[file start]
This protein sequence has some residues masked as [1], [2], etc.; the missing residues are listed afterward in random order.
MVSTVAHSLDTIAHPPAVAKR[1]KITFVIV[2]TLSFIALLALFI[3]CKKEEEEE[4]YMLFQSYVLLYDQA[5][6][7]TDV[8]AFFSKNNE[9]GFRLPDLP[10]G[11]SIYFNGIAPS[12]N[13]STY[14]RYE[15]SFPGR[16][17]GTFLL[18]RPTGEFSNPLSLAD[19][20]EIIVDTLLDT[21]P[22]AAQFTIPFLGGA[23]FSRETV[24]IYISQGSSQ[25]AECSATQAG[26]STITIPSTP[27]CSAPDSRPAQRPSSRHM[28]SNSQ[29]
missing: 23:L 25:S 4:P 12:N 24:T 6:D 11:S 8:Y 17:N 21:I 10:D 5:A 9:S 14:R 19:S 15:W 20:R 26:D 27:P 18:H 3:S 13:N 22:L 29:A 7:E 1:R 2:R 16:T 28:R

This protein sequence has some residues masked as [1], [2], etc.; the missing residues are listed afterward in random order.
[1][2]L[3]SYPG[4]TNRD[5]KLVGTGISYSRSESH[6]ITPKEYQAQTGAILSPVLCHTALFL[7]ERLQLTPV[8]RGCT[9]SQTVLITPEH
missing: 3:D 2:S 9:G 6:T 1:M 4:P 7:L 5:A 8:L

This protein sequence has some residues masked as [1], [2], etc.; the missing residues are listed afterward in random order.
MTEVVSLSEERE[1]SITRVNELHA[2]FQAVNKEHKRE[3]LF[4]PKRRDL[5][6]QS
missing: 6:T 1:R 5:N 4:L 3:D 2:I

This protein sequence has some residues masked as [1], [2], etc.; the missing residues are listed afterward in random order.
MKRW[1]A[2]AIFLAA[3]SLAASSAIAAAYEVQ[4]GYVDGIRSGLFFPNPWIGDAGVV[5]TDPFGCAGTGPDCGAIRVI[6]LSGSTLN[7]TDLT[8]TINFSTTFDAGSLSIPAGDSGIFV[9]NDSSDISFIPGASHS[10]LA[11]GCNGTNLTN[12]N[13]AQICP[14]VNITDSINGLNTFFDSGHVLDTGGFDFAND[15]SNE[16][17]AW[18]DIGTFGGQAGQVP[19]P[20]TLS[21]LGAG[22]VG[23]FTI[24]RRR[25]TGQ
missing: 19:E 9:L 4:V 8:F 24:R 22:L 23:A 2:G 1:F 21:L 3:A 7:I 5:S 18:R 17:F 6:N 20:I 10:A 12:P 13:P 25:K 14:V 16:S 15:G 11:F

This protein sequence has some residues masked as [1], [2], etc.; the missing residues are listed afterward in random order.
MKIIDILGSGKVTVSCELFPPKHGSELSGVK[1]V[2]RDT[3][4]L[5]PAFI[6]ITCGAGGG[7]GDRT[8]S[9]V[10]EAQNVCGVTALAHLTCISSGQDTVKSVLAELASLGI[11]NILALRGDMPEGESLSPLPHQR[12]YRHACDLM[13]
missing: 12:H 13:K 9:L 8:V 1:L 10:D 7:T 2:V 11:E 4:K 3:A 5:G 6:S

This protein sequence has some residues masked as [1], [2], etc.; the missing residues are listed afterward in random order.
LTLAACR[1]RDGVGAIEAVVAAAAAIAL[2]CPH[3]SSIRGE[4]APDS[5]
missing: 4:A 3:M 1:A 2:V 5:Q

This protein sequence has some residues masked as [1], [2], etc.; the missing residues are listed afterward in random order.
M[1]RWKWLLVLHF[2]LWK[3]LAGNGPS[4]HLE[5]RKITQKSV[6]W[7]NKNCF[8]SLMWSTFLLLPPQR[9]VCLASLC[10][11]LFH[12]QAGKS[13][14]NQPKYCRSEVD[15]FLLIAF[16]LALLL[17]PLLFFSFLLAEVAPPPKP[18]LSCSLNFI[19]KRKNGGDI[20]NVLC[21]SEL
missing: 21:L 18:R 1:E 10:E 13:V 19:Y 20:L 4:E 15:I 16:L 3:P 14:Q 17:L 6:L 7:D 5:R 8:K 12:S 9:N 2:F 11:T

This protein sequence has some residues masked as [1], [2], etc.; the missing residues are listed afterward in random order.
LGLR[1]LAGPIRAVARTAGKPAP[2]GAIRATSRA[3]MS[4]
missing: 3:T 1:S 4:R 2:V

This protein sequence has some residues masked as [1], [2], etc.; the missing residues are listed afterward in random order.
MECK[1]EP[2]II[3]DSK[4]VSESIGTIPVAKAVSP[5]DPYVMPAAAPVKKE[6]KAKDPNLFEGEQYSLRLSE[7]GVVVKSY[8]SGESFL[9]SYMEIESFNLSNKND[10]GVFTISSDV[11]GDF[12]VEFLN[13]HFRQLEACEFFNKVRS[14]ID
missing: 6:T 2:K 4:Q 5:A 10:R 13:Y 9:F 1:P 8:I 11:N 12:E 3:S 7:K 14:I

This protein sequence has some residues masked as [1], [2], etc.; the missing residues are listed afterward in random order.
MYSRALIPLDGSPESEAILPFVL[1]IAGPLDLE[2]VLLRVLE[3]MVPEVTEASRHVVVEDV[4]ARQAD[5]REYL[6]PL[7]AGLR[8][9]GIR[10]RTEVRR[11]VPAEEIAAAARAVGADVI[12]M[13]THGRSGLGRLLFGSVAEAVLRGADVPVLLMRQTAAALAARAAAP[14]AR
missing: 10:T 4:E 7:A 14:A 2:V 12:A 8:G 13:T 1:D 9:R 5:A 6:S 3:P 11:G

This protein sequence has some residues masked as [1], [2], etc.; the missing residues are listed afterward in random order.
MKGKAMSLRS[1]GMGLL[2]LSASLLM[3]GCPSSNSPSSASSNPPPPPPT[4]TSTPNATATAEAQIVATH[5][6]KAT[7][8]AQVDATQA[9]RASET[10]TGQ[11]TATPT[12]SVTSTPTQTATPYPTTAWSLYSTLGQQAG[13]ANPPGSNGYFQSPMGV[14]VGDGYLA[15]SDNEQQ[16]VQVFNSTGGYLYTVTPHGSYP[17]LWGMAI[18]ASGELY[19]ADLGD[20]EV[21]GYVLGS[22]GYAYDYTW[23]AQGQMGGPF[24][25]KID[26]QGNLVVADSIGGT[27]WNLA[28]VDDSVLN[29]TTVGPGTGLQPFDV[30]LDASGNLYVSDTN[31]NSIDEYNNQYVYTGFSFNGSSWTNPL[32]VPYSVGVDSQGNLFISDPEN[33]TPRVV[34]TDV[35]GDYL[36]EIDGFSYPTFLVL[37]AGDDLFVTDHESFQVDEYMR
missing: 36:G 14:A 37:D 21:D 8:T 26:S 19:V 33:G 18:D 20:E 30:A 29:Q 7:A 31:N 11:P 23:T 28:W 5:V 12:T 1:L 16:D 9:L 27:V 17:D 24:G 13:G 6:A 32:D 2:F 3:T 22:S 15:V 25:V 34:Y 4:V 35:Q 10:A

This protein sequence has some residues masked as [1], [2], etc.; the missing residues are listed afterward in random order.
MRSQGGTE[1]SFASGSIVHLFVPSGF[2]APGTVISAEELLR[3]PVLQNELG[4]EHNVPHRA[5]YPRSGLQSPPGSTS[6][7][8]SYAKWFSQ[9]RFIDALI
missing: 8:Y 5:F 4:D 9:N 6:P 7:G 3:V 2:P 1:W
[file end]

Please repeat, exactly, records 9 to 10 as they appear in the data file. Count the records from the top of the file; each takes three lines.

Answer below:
This protein sequence has some residues masked as [1], [2], etc.; the missing residues are listed afterward in random order.
MECK[1]EP[2]II[3]DSK[4]VSESIGTIPVAKAVSP[5]DPYVMPAAAPVKKE[6]KAKDPNLFEGEQYSLRLSE[7]GVVVKSY[8]SGESFL[9]SYMEIESFNLSNKND[10]GVFTISSDV[11]GDF[12]VEFLN[13]HFRQLEACEFFNKVRS[14]ID
missing: 6:T 2:K 4:Q 5:A 10:R 13:Y 9:F 1:P 8:I 11:N 12:E 3:S 7:K 14:I

This protein sequence has some residues masked as [1], [2], etc.; the missing residues are listed afterward in random order.
MYSRALIPLDGSPESEAILPFVL[1]IAGPLDLE[2]VLLRVLE[3]MVPEVTEASRHVVVEDV[4]ARQAD[5]REYL[6]PL[7]AGLR[8][9]GIR[10]RTEVRR[11]VPAEEIAAAARAVGADVI[12]M[13]THGRSGLGRLLFGSVAEAVLRGADVPVLLMRQTAAALAARAAAP[14]AR
missing: 10:T 4:E 7:A 14:A 2:V 12:A 8:G 13:T 1:D 9:R 5:A 6:S 3:P 11:G